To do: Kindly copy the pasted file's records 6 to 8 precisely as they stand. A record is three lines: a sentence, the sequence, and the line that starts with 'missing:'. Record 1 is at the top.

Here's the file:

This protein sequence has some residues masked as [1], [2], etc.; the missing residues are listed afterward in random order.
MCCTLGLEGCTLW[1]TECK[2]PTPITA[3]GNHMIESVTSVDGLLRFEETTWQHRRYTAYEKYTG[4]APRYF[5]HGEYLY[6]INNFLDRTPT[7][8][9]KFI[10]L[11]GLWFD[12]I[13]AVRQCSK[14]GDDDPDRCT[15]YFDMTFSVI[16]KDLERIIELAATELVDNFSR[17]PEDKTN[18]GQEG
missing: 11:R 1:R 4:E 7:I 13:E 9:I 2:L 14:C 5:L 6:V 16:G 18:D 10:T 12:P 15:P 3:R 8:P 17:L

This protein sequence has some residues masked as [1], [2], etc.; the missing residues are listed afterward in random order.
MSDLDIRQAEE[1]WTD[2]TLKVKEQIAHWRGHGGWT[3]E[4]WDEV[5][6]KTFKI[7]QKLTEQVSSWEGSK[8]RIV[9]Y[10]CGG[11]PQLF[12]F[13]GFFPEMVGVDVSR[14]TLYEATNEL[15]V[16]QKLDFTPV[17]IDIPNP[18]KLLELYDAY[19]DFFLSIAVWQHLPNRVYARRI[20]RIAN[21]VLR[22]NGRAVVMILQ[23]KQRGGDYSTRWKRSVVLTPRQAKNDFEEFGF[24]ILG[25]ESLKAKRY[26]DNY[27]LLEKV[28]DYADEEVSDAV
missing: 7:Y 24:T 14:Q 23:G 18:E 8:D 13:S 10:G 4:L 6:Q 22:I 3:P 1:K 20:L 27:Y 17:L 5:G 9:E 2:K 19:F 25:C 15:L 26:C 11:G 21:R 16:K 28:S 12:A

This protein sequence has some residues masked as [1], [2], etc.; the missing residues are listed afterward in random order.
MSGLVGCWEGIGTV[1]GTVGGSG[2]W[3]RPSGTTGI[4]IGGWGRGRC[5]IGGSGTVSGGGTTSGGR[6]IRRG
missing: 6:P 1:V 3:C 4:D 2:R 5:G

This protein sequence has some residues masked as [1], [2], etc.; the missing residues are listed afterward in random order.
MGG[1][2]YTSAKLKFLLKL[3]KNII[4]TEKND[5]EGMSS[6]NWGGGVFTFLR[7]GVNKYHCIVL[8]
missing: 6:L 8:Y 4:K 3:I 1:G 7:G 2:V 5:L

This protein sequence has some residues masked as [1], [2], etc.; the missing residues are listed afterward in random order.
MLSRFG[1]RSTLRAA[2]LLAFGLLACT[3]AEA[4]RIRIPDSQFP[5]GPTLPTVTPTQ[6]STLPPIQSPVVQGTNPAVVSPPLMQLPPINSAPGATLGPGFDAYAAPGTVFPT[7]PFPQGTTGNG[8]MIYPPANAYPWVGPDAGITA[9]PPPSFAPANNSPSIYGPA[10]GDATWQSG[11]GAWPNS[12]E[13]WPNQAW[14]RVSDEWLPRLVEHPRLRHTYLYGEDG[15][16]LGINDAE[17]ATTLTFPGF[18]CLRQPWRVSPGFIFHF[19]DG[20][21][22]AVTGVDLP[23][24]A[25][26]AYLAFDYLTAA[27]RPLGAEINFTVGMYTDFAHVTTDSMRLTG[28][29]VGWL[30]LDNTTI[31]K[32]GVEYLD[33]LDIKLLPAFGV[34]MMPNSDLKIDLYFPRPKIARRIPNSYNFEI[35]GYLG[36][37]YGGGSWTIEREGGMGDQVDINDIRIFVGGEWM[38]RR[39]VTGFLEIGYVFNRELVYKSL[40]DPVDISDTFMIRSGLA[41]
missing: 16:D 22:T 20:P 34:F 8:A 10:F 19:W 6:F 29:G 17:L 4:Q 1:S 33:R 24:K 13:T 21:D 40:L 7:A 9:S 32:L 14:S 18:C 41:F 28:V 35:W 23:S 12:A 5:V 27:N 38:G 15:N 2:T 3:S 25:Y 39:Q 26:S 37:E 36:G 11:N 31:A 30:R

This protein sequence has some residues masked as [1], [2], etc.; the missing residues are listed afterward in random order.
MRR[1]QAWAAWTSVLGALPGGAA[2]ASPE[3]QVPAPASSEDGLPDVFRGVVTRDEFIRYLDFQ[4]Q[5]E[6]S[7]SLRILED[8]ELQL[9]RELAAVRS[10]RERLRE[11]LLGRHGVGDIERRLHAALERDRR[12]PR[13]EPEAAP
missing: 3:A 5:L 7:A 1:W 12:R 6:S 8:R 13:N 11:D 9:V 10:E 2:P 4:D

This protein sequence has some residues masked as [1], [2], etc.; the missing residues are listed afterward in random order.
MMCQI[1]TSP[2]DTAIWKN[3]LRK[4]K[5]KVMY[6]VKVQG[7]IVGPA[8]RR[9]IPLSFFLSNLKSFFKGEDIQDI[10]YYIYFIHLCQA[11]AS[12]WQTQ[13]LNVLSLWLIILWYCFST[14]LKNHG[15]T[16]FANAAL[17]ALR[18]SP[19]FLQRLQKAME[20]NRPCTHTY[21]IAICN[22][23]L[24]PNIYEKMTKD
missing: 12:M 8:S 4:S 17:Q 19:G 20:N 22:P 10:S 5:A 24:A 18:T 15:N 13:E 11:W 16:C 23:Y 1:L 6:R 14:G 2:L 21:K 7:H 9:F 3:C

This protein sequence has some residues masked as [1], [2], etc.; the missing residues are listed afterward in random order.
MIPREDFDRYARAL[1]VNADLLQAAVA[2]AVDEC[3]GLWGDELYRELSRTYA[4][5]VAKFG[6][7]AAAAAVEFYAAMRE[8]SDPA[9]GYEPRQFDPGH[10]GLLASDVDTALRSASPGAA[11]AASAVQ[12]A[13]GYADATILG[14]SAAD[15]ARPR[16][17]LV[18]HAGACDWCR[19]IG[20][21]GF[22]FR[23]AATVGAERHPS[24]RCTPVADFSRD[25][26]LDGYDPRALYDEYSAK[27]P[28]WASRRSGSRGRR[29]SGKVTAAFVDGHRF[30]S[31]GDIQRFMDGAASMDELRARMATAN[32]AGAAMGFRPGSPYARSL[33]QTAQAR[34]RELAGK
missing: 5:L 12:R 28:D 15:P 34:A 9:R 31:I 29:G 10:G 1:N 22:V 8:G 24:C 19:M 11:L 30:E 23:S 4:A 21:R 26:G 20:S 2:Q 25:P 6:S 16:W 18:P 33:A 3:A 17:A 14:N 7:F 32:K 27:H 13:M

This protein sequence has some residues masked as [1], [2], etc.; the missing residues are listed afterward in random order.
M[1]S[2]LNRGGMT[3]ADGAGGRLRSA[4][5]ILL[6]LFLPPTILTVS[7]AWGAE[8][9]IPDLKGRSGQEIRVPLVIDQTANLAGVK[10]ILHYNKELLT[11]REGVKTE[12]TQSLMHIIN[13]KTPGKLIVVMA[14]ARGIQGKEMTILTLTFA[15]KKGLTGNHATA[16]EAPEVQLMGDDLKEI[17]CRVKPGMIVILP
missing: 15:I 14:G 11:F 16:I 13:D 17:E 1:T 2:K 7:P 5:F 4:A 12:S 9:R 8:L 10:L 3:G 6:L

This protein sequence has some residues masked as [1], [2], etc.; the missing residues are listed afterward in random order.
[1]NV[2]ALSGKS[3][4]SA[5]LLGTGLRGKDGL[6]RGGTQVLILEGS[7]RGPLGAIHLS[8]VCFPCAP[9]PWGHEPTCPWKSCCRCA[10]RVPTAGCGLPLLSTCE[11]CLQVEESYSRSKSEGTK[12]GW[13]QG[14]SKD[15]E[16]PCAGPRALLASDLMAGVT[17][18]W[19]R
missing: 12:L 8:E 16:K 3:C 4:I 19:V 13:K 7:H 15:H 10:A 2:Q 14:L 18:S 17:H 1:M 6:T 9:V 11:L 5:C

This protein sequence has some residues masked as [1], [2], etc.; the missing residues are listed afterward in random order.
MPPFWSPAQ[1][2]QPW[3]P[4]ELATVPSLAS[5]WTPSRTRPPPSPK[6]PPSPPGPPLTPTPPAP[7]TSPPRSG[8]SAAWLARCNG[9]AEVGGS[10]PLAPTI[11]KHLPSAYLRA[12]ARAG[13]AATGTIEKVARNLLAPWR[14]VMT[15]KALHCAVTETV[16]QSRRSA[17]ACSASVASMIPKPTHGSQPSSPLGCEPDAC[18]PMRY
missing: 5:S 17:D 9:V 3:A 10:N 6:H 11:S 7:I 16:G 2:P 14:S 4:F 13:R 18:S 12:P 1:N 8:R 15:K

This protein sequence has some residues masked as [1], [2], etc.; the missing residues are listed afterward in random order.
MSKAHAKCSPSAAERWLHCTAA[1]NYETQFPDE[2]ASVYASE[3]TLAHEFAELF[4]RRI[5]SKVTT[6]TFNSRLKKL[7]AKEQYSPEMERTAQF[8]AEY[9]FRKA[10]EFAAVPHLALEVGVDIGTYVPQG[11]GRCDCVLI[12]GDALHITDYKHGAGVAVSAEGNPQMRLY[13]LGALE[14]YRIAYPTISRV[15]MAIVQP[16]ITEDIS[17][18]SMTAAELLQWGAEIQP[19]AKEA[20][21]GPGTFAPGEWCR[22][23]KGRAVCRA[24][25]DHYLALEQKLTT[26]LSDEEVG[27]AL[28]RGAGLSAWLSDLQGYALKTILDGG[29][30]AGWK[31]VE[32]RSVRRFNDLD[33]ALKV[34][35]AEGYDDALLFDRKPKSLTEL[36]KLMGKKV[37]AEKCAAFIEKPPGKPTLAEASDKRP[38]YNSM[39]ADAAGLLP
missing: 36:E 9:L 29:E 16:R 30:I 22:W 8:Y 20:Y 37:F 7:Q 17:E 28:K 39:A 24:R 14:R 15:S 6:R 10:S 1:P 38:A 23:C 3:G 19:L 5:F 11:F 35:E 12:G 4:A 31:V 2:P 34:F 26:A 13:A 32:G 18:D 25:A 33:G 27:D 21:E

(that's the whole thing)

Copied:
This protein sequence has some residues masked as [1], [2], etc.; the missing residues are listed afterward in random order.
MRR[1]QAWAAWTSVLGALPGGAA[2]ASPE[3]QVPAPASSEDGLPDVFRGVVTRDEFIRYLDFQ[4]Q[5]E[6]S[7]SLRILED[8]ELQL[9]RELAAVRS[10]RERLRE[11]LLGRHGVGDIERRLHAALERDRR[12]PR[13]EPEAAP
missing: 3:A 5:L 7:A 1:W 12:R 6:S 8:R 13:N 11:D 9:V 10:E 2:P 4:D

This protein sequence has some residues masked as [1], [2], etc.; the missing residues are listed afterward in random order.
MMCQI[1]TSP[2]DTAIWKN[3]LRK[4]K[5]KVMY[6]VKVQG[7]IVGPA[8]RR[9]IPLSFFLSNLKSFFKGEDIQDI[10]YYIYFIHLCQA[11]AS[12]WQTQ[13]LNVLSLWLIILWYCFST[14]LKNHG[15]T[16]FANAAL[17]ALR[18]SP[19]FLQRLQKAME[20]NRPCTHTY[21]IAICN[22][23]L[24]PNIYEKMTKD
missing: 12:M 8:S 4:S 17:Q 19:G 20:N 22:P 10:S 5:A 24:A 18:T 15:N 13:E 11:W 16:C 23:Y 1:L 6:R 14:G 2:L 21:K 7:H 9:F 3:C

This protein sequence has some residues masked as [1], [2], etc.; the missing residues are listed afterward in random order.
MIPREDFDRYARAL[1]VNADLLQAAVA[2]AVDEC[3]GLWGDELYRELSRTYA[4][5]VAKFG[6][7]AAAAAVEFYAAMRE[8]SDPA[9]GYEPRQFDPGH[10]GLLASDVDTALRSASPGAA[11]AASAVQ[12]A[13]GYADATILG[14]SAAD[15]ARPR[16][17]LV[18]HAGACDWCR[19]IG[20][21]GF[22]FR[23]AATVGAERHPS[24]RCTPVADFSRD[25][26]LDGYDPRALYDEYSAK[27]P[28]WASRRSGSRGRR[29]SGKVTAAFVDGHRF[30]S[31]GDIQRFMDGAASMDELRARMATAN[32]AGAAMGFRPGSPYARSL[33]QTAQAR[34]RELAGK
missing: 5:L 12:R 28:D 15:P 34:A 9:R 31:I 29:G 10:G 1:N 22:V 8:G 24:C 19:M 11:L 30:E 23:S 4:A 21:R 26:G 20:S 2:Q 25:P 6:S 16:W 18:P 33:A 3:A 17:A 14:N 7:F 32:K 27:H 13:M